Right time, Right Place... Right headspace? (Inspiration part 3)

29th June 2017
"Right time, right place" has long been the mantra of landscape photography. Just get yourself to an iconic location, when the light is perfect, and great shots will take themselves. But could there be more to it?

I may be opening myself up further than I should, but there have been days when I have done everything right – done the research and preparation, got myself out and onto location at just the right time, but then…. nothing. I simply fail to engage with the occasion, and I either come away disappointed with my work - or completely empty handed!

I often talk at length about the background planning which goes into my photography. This is indeed important – it gets you out of the door and ‘into the game’ but it only gets you halfway on your photographic journey. Photography is not simply about ‘taking’ photographs - it’s a two way process, where one needs to watch and observe. Listen and feel. Often those well laid plans are jettisoned along the way as new ideas form. This is the photographic process in action. The ‘photographic journey’ has become an adventure! I love the feeling as the ideas swirl through my mind, no longer relying on planning but fully in the now, reacting to shifting clouds and the subtleties of light; exploring the patterns made by nature, be it the twisted branches of a tree, lichen clinging to a rock or water bubbling over a brook. This is how my best work is made, following my nose and trusting my instincts - but it requires a certain state of mind.

The trouble is though, this creative state of mind is difficult to control, and it cannot be switched on or off at will. If my head is not in the game, then my photography starts to become robotic. Shots can be technically well executed, but artistically less so and can fail to capture the pathos of the occasion.

I am fascinated by this apparent failure. I can trudge home and offer up all manor of excuses to myself – the sun was too harsh/soft, the foliage was to sparse/overgrown, the snowfall was too light/not enough etc etc. This is a game one can play endlessly, and yes, it is true, some days simply are more spectacular than others, but is that not lazy thinking?

We can only play with the opportunities we find (of course) – but we still need to make the most of those opportunities. Great weather should not be an excuse for lazy photography. For me, there is an interesting point to consider; why on some days am I able to engage with the world around me, and find the photographs within, and some days I am not? And more importantly how can I increase this chance of success?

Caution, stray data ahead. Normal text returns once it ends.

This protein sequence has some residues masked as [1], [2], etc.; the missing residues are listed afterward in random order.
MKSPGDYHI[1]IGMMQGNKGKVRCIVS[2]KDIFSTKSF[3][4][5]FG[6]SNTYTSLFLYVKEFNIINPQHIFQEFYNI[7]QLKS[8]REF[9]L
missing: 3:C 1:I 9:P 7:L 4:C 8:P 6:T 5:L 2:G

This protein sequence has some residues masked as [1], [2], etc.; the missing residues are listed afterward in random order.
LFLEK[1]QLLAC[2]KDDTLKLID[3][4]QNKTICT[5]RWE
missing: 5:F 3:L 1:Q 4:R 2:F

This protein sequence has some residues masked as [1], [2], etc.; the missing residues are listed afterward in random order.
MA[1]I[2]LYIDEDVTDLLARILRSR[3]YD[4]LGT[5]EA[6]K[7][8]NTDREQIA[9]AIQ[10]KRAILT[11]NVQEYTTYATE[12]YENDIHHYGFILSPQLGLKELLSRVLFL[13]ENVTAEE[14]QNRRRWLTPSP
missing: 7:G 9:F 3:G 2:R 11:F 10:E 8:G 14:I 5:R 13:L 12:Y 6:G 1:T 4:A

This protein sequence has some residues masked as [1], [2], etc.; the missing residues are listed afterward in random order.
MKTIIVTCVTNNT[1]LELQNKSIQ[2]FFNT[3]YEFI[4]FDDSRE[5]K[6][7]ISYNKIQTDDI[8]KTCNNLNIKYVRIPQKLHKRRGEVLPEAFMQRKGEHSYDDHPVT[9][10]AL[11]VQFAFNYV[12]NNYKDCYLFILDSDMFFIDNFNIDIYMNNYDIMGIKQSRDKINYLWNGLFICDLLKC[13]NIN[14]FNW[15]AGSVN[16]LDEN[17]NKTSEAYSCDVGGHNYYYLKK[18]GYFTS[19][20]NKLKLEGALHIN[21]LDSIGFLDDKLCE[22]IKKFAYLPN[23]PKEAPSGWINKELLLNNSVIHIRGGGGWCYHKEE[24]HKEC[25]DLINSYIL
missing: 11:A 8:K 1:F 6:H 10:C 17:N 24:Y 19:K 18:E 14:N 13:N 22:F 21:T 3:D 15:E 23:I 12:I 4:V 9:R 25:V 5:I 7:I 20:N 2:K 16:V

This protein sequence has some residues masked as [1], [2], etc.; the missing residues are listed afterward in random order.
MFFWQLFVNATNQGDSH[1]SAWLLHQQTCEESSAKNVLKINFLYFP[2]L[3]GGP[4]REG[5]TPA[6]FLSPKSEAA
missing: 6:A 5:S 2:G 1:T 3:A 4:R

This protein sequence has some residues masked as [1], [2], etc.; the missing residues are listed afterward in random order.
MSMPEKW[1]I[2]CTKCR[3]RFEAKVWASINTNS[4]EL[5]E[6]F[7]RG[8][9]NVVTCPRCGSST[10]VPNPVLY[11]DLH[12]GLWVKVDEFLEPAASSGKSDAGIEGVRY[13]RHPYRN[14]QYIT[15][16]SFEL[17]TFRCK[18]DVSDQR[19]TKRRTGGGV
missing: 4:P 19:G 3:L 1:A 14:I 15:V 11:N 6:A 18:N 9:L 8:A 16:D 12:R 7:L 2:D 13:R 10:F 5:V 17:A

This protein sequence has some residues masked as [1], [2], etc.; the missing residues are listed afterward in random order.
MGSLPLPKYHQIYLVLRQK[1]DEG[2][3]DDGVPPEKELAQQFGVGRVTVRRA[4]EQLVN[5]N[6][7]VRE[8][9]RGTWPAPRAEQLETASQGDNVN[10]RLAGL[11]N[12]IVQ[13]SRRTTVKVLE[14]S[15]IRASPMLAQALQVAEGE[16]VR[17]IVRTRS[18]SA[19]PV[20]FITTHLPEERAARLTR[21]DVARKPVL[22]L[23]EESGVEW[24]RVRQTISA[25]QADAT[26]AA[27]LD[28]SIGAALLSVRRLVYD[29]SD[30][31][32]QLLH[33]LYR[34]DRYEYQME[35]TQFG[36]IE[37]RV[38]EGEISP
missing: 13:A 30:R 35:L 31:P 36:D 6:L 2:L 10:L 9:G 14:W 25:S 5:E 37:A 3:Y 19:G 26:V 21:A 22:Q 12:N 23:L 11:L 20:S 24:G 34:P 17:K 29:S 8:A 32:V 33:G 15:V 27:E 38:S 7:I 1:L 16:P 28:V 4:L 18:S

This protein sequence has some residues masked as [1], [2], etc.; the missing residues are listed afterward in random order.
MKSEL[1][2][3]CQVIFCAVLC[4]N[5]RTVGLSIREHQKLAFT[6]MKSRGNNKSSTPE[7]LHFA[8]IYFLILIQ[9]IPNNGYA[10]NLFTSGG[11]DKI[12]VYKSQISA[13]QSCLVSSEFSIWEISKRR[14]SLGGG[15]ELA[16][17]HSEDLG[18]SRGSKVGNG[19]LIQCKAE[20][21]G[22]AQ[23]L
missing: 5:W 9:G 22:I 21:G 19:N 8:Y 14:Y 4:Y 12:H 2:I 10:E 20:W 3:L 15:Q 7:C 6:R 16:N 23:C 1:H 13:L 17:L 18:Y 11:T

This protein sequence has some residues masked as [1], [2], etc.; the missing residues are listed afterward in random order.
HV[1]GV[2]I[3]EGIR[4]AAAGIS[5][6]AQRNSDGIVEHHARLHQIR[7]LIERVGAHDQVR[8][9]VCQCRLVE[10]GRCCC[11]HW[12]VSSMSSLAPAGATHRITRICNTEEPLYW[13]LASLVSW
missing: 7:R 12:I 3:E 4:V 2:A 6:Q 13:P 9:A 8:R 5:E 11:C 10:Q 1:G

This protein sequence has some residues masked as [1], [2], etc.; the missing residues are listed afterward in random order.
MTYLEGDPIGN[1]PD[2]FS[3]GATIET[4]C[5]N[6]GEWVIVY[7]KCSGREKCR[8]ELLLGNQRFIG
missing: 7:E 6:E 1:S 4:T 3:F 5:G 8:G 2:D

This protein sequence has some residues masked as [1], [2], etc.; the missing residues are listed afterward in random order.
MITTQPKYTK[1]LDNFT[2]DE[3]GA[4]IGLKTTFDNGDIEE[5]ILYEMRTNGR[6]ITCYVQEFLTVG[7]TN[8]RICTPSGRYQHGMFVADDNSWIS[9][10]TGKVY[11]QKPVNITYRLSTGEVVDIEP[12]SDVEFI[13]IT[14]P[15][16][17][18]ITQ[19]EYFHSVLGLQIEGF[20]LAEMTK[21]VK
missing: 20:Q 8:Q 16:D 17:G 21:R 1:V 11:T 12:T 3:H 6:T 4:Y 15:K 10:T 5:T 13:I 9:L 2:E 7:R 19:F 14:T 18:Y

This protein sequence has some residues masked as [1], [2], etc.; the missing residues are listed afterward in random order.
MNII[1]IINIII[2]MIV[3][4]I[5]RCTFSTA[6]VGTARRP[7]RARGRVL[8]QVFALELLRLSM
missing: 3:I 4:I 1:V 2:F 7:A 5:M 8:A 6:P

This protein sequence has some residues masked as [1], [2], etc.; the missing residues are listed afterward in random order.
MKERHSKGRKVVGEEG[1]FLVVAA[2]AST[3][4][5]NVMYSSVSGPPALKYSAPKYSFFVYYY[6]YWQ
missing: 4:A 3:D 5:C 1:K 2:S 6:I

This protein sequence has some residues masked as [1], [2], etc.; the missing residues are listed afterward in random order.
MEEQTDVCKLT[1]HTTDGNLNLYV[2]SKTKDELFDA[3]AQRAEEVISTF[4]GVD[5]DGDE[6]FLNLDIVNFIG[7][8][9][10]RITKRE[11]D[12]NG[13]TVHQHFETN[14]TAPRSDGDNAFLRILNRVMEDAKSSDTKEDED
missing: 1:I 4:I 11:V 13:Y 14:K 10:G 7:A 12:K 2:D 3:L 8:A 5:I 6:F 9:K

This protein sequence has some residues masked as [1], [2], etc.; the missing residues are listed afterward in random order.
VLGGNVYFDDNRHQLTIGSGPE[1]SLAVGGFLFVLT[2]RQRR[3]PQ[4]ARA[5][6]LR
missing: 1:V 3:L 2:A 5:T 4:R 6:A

The first step is the hardest – to understand your mind and recognize when you are in the right state and when you are not. Creativity is usually automatic and instinctive, and not something we normally think about. I am at heart, someone who simply likes being outdoors, and preferably away from civilization. I love exploring new places – finding out what is over the next hill, or round the next bend on the river, and this is what feeds my photographic inspiration. Normally, simply being out in the open is sufficient to open my mind up, and achieve the sense of serenity which then drives my creativity. However the stresses of modern life, fatigue and tiredness etc. can block those senses.

Over the years, I have found that my creativity is not a constant presence – it flows with good days and bad days like a cerebral tide. With practice this flow can be predicted and even managed. I try to think about my state of mind before leaving the house. If my head is not in the game, then rather than play badly, its better to put the camera away and do something else.

Tiredness and fatigue are also common problems. Early mornings and late evening are not always conducive to a good nights sleep! Yet sleep and rest are what I need to keep my creativity functioning. There used to be a time when I tried to shoot every dusk and dawn I could. I quickly found that I missed more in the rush than I caught. Now, with the help of the weather forecasts, I try to plan ahead and pick either the evening or the following morning. Less really is more in this regard!

Once out in the field, I like to try and take a few minutes before opening the camera bag. Sometimes it is easy to switch off external worries and engage with the present and with the landscape. Sometimes it is oh so difficult – on these days I have to manually focus on the subconscious processes. First, relax and concentrate on enjoying you surroundings. Feel the wind on your face, and ground beneath your feet. Study the light, the warmth and quality of it. Focus on the emotion the landscape is stirring. Do you find yourself focusing on details or are you pulled into the wider view? Hopefully, you can now feel the inspiration take over – time to release the camera from its bag and begin.

For more in this series of musings:
Inspiration part 1
Why I take pictures - Part 2

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